Quake: No injuries or major damage
Oct 28, 2012 / 8:50 pm
After a sleepless night of tsunami warnings and aftershocks, triggered by a massive earthquake off British Columbia's northwestern coast, Faye Beaulieu felt a small rumble inside her home around noon on Sunday in the Haida Gwaii community of Queen Charlotte.
It was yet another aftershock, this time a magnitude-6.4, the most significant since the magnitude-7.7 quake the night before that itself was one of the biggest in Canadian history.
"I thought it was my washer going into spin cycle, but apparently it wasn't," said Beaulieu, 61, recalling the latest aftershock.
"It was only three or four seconds, just long enough to rattle everything, including me."
The main quake struck Saturday evening a few minutes after 8 p.m., with an epicentre about 30 kilometres off the coast of Haida Gwaii, formerly the Queen Charlotte Islands.
It triggered tsunami warnings along the BC coast and as far away as Hawaii. There were reports of people feeling the quake throughout BC, though there appeared to be no injuries or significant damage in the immediate area beyond broken picture frames and dishes.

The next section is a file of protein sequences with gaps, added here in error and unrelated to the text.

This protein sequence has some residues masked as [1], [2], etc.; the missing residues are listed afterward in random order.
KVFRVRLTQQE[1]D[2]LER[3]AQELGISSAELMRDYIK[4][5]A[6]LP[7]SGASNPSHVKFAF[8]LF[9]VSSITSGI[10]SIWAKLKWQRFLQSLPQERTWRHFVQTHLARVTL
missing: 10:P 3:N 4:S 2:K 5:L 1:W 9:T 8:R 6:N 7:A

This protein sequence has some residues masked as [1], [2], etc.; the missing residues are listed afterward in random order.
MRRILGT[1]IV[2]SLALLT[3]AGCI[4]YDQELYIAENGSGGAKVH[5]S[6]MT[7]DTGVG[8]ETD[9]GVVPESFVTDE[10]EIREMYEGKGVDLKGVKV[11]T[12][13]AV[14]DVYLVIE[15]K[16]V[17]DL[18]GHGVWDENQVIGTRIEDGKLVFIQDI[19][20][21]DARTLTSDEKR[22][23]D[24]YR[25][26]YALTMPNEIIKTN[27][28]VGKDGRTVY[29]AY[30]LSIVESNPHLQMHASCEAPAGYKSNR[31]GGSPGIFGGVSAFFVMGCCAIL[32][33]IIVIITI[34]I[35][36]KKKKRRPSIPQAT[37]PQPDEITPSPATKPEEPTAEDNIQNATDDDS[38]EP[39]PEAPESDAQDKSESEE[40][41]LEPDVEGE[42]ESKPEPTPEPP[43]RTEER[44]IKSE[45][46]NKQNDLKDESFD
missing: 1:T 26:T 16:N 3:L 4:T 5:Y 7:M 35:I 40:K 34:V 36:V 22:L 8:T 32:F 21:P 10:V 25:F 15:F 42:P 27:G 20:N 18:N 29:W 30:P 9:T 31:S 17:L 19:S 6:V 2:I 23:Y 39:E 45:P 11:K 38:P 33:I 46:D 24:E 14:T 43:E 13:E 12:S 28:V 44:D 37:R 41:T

Beaulieu, who is the unit chief for the community's ambulance service, was at home with her husband watching a movie and initially thought the rattling was from coming from her home entertainment system. But when she shut the movie off, the rattling didn't stop.
"I really thought my house was coming down," said Beaulieu, who said the shaking lasted about a minute.
"For how much the house was shaking, I'm surprised at how little happened."
Tsunami warnings prompted evacuations on Haida Gwaii and in other coastal communities such as Tofino, on the southwest coast of Vancouver Island.
Early Sunday morning, the warnings were downgraded to advisories, meaning evacuations were no longer necessary, and they were cancelled altogether a few hours later.
While the fears of a tsunami were never realized, there were concerns that information from the provincial government's emergency program was slow to reach local officials.
Justice Minister Shirley Bond, whose ministry oversees the province's emergency program, said the government will review what happened, but overall, she said she was pleased with the response.
"We're continuing to analyse the response as we work our way through the day. Local authorities responded well, and their emergency plans seem to have worked well," Bond said in an interview.
"Obviously, minutes and hours matter when there is a potential catastrophic event, so what I want to do is refine the process so that we do that as well as we possibly can."
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